Pete caught a bagful of lobsters and so did Laurent.  The rest of us were sightseeing and hoping the seals would visit us underwater.  They didn't.  They stayed close to the pup and popped up between the boat and the shore often. 

Both Pete and Laurent saw ocean pouts.  In case you don't know what that is, it has a big head and an eel-like tail.  No snaggly teeth, just UGLY. 

Ocean Pout

I buddied with Phil Osley for the first time in 30 years.  He was an attentive partner for the dive.  He even found a small mushroom anchor that we will use for our downline or for deploying a dive flag.  We'll call it the Phil Osley Memorial Mushroom Anchor for a while, at least.

No soup.  Too HOT!

Sun, Glorious Sun

June 18, 2006

O.K.  It's Saturday.  We FINALLY got a weekend with decent weather.  No wind to speak of was predicted and temps in the 80s.  Our trip around the cape showed practically everywhere was diveable, so we picked the easy way.  South through the Blynman Cut bridge and then north up along the east side of Cape Ann.  Long slow rollers were landing at Bemo Ledge and along Salt Island, so we continued to Thacher Island.  It was a good choice.

The tide was low at about 10:30 AM, so when we anchored between the boat ramp and the Dead Light, we saw a little bit of current from the incoming water.  It was in opposition to the little bit of breeze so the boat split the difference and lay perpendicular to the island.  Laurent Dubois, Al and Larry joined Kathy Cardinale (crew), Pete, Pat, The Captain, and I.

There was still a reddish-brown haze from the Red Tide in the first 15 feet of ocean.  Below that, the incoming tide had the water in the high 40s.  On top, it was in the low 50s. 

Kathy saw seals from the bow as we anchored, but they were far off on the northeast tip of the island.  What a surprise to have them visit Al and Larry underwater for a quick buzz-by.  Laurent saw one too, but it was on the surface.

Pete saw lumpfish and so did Laurent.  He was surprised to see one perched on its tail, but not attached to a rock.  We'd never seen that either.

There was lots of "pancake batter" tunicate everywhere.  I found a decorator crab with the beginnings of it all over its body.  I think he was planning on blending into the background with his cream-colored duds.

The second dive was at the tip of Gully Cove next to the opening for Straitsmouth Island.  I anchored us right over a wreck site for an unknown boat, but it's been there for many years.  I swam up into the notches in the land and saw walls full of the tunicate we've been reporting to Salem Sound Coastwatch as Didemnum sp.  I saw tendrils of new buds hanging in the swaying tide and videoed them for Barbara Warren's review.  Lots of lobsters.

Pete said he saw lots of soft lobsters among the legal ones.  He witnessed some eating their soft brethren.

The trip concluded by a circumnavigation of the whole Cape and a retun to the marina by the Annisquam River. 

No soup.  It's too HOT!

This Old House Cove

June 11, 2006

We called off the charter but the people showed up anyway.  Rain and wind were predicted, but only the wind happened.  It was blowing 15-20 knots from the WNW.  We tried to make it over to Bemo Ledge, but the waves were increasing as we rounded Dog Bar breakwater.  Cathy and Bill Myers, Jim Castelli and a new guy, Richard, were OK with diving someplace closer.  We chose the site of the old Coast Guard station – Old House Cove – just inside the harbor's western edge.

Pete said, "We sailed down to 30' with visibility about 15'."  The tide was just cresting high.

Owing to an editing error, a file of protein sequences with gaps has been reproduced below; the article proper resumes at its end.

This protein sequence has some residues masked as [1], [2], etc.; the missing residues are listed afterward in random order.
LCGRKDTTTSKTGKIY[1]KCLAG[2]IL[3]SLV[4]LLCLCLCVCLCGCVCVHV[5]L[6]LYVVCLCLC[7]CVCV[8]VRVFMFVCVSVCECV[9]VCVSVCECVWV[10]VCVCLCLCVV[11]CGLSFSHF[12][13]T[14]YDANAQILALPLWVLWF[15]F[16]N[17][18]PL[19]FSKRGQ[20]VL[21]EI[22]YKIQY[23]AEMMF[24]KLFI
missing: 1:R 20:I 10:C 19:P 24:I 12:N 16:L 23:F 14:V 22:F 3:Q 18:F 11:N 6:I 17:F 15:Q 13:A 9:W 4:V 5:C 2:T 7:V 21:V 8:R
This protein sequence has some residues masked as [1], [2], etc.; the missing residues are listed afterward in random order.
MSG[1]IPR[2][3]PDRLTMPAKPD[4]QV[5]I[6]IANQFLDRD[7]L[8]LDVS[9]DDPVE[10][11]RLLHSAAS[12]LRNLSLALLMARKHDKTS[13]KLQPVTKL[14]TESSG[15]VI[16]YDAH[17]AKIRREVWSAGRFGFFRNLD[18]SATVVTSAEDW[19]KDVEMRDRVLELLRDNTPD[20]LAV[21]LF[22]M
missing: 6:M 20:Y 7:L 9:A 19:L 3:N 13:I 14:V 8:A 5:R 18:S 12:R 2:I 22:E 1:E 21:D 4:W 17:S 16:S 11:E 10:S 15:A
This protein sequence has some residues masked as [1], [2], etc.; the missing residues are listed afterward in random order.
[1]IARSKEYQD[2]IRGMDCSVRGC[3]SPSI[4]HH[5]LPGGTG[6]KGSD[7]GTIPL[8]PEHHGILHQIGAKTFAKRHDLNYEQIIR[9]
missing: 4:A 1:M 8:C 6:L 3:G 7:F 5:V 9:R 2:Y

Jim said the water temp was 48 degrees.  Richard and Pete saw about 8-10 small lobsters and caught a few good sized ones.  Pat said she saw a small lobster that had just shed its shell.  She touched it to confirm that it was still soft.  The amazing image that she wished she'd videoed was that of the lobster EATING its own discarded shell.

Fred said he'd videoed kelp holdfasts, but Pete noted there was less kelp present this year than he'd seen in last year's dives to the same spot.

No soup.  One and done.

Guess What! It’s Raining and Bumpy!

June 10, 2006

It's been raining and blowing since Wednesday.  Sometimes it's been pouring, others it's only been a shower.  We called everyone to say the charter was iffy.  They could pick another day or come up and take their chances with the weather.

We had some good guys from Connecticut (Linsley, Kevin, Pat and Karen) who were up for a tentative trip north, up the Annisquam.  It was drizzling, foggy, and breezy from the north west by the time we got there.  No calm anchorage.  No chance of  good visibility.  We didn't even anchor.  Just powered back down the river sipping hot soup and congratulating ourselves on making a prudent decision.  If it's not fun, don't do it!

Keep your fingers crossed (and your umbrella handy) for tomorrow.

It Rained Some More (and Blew Too)

June 4, 2006

We canceled the Saturday trip amid a downpour.

Sunday was a little clearer, but it was drizzling and blowing 20 to 30 knots from the North.  All the big Yankee Fleet boats were still at their docks.  We decided to just go into the harbor for one dive.  The tide was going out.  We tried the emerging rocks at Stage Fort Park, but decided it looked better across at Niles.  We parked at the rocks off the west side of the beach – Niles Beach Rocks.

Joe Finkhouse, Laurent Dubois, Jim Castelli, John Bulman, Peter Donahue, Pat Walsh, The Captain and I were aboard.  John and Peter went for his final dive before being certified as a NAUI Scuba Diver.  Joe tried out his new steel tanks and his new mask.  Laurent and Jim, Pat and I stayed dry-ish by not diving.  We opened the big box covering the engine and proped it that way with a 10 lb weight.  The heat from it permeated the cabin area and steamed up the windows.

Peter said they went through skills again and John did great with his new equipment.  He'd gone ahead and bought the whole shebang, having had so much fun with us to date in rental gear.  They saw:

  • lots a little lobsters under kelp fronds,
  • many big spider crabs (a three inch wide body and eight inch wide legs),
  • several skates,
  • a maroon sea raven and
  • a grubby (1 inch long)

John caught his first legal lobster all on his own. 

Pete cooked us a warm up lunch.  Why do they call it chili when it's hot?  It was good and hit the spot.